13 Suspects: The Verdicts on Gallup’s Gaffes
Even if you don’t care about political polling, or the fact that Gallup consistently overestimates support for Republican candidates, it is worth paying attention to how Gallup is trying to fix its problems with surveys and polling.
They are not happy with how poorly their polls have fared (who would be?), and they have teams of smart people trying to figure out what is wrong. Given their high profile, they are making the process and findings of their investigations public, and we have much to learn from that.
Last week they released their findings from an extensive review, which involved outside experts as well as internal ones. It is fascinating to read, because they identify 13 suspects in their survey process that all companies who do survey research should always be thinking about:
1. Tracking design. Did daily sampling quotas, interviews, and weighting (versus aggregating quotas and weighting protocols over several days) affect the results? Verdict: innocent.
2. RDD list-assisted landline vs. listed landline samples. Gallup used random digit dialing only for its mobile phone sample, but not for landlines. For landline phones, they called only numbers published in directories. Verdict: guilty.
3. Company name. Does the brand name of the polling firm influence who is willing to participate in surveys and how they answer? Verdict: innocent.
4. Race of the interviewer. African American interviewers win better cooperation among African American voters, but there was no discernible effect on outcomes. Verdict: innocent.
5. Gender of the interviewer. Women interviewers were somewhat more likely to get respondents who supported Obama, but there was no discernible effect on outcomes. Verdict: innocent.
6. Neutral probing of “don’t know” and “refused” responses. Gently pushing respondents to reveal an underlying preference even if they say “I don’t know” might have affected statistical estimates. Verdict: innocent.
7. Geographic distribution of interviews. National samples usually set quotas by four large regions within the U.S., but not by areas within those regions. Verdict: guilty.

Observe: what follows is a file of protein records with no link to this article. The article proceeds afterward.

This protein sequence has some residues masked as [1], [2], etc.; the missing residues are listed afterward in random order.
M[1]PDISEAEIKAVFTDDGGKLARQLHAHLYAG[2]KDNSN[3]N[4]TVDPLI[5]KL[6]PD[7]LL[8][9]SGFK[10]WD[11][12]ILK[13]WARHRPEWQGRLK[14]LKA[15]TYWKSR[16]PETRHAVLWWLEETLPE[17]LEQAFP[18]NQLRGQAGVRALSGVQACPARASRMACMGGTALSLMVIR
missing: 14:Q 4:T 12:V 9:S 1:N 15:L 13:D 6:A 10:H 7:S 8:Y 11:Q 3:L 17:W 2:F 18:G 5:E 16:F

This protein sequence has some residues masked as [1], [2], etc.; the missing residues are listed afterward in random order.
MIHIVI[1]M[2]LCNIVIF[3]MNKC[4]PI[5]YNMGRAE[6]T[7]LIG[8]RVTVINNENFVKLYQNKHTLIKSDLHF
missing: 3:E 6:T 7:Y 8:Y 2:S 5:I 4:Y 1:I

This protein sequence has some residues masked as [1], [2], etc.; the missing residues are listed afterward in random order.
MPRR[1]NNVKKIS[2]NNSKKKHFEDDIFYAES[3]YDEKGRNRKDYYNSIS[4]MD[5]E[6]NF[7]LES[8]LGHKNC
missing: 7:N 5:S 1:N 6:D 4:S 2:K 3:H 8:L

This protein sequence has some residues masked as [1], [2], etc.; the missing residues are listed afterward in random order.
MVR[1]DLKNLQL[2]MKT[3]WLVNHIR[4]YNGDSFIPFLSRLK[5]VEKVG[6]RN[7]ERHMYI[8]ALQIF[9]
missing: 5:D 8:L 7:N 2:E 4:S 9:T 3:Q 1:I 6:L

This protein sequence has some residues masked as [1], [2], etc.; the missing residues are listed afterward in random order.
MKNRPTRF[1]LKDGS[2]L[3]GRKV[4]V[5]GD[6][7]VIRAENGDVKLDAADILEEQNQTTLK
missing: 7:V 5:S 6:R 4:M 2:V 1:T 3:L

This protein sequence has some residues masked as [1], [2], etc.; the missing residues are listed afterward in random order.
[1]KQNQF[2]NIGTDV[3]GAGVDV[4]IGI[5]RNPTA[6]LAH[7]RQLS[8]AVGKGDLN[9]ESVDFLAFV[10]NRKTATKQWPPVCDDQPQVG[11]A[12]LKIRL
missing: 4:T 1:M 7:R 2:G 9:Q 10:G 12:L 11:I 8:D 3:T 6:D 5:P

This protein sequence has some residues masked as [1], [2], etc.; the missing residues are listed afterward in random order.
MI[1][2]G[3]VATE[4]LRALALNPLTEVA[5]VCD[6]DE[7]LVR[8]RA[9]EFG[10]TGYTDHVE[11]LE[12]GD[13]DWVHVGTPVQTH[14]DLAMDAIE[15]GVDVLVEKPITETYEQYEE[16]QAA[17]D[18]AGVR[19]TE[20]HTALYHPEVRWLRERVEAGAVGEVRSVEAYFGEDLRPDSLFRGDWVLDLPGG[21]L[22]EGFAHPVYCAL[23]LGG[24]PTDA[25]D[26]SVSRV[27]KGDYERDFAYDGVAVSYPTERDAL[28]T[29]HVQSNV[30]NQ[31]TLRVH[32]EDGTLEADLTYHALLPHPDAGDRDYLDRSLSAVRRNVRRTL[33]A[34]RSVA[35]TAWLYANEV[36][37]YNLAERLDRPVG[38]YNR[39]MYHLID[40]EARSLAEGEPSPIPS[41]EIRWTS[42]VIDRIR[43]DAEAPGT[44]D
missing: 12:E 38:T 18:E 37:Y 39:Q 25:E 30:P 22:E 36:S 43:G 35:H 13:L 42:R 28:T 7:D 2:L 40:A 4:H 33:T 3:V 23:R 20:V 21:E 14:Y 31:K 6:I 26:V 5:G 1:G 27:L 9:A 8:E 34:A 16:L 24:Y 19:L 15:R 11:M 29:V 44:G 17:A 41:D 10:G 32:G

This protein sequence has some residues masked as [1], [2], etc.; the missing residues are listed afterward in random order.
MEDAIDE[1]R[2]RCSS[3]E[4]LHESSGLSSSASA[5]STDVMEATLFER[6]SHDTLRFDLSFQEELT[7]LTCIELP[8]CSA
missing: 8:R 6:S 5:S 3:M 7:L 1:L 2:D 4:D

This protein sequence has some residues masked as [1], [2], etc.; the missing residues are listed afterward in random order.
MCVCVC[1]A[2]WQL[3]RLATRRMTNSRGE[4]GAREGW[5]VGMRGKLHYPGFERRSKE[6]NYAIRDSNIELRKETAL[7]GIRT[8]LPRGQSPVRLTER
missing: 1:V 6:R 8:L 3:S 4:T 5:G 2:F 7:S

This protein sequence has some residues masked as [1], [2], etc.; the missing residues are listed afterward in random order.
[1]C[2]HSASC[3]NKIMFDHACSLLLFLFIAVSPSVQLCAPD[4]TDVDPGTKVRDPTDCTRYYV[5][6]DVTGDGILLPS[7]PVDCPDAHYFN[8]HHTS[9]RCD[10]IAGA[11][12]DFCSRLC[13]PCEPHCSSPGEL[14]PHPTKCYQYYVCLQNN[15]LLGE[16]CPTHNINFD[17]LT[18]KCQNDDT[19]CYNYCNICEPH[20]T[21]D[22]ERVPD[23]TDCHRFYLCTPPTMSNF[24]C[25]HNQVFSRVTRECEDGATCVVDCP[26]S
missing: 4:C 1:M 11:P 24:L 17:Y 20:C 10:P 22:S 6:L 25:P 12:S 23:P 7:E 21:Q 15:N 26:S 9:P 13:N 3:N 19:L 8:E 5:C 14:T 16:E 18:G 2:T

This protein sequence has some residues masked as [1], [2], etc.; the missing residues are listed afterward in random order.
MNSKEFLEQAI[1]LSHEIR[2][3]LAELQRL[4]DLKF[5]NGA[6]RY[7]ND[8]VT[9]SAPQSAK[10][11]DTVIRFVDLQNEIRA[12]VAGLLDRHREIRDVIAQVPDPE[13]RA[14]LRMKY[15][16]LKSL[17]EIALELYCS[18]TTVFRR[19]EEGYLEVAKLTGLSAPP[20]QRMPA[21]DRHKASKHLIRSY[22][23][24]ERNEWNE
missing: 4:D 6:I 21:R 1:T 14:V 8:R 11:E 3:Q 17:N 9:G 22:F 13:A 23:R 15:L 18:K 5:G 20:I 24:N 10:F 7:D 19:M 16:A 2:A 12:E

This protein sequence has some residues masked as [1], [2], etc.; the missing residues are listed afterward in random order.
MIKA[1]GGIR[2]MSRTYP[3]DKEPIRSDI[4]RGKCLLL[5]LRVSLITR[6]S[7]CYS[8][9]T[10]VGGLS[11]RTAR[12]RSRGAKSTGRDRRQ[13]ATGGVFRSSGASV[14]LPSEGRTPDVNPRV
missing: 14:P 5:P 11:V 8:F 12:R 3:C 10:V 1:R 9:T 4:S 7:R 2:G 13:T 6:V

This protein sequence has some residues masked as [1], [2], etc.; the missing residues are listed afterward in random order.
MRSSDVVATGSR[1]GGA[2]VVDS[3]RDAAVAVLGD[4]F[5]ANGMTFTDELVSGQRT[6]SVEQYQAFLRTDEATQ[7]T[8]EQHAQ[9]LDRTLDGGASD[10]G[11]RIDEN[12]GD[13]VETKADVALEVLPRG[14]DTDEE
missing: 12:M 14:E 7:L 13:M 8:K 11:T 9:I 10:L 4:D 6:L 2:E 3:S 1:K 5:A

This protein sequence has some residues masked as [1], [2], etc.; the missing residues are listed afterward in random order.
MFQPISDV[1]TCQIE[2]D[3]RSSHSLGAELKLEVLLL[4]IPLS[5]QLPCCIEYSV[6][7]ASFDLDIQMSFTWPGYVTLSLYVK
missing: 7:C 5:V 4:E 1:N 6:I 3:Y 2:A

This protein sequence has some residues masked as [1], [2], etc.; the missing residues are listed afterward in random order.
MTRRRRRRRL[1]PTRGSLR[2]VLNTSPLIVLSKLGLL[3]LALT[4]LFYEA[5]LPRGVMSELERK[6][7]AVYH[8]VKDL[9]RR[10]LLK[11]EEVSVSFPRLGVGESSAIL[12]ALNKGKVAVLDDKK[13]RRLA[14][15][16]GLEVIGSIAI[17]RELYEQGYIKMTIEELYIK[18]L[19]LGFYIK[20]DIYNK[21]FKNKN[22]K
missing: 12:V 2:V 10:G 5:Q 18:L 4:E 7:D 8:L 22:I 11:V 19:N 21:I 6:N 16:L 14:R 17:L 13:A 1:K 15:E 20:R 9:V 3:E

8. Interview completion time. Which day of the week polling is done, and at what times of day, can affect the types of respondents who are reached. Verdict: innocent.
9. Cellphone and landline phone distribution. The most accurate telephone polling now requires companies to call both cellphones and landlines. Was the 50%-50% mix appropriate? Verdict: innocent.
10. Measuring and weighting race. The most accurate ways to ask about race and to compensate for skews with statistical weighting is always changing, even at the U.S. Census Bureau. Did Gallup’s protocols affect their results? Verdict: guilty.
11. Handling of third-party candidates. Not explicitly reading third-party candidate names and party affiliations could affect the accuracy of polling predictions. Verdict: innocent.
12. Candidate name order in questions. The order in which names are read does affect outcomes, but randomization helps to ensure that any effects are equal across all candidates. Verdict: innocent.
13. Likely voter estimating. Some opinions should be ignored in election polls if there are good reasons to believe those people will not vote. But how good were the criteria for deciding who the most likely voters are? Verdict: guilty.
Conducting valid and reliable surveys is not easy. There are multiple places where design, fieldwork, data collection, and analysis can go wrong. There are many places where experience and professional judgment play critical roles.
Every survey research and measurement firm and every internal market research team should be keeping their eyes on suspects like these — and additional suspects that are unique to each research effort — with the highest levels of vigilance and care.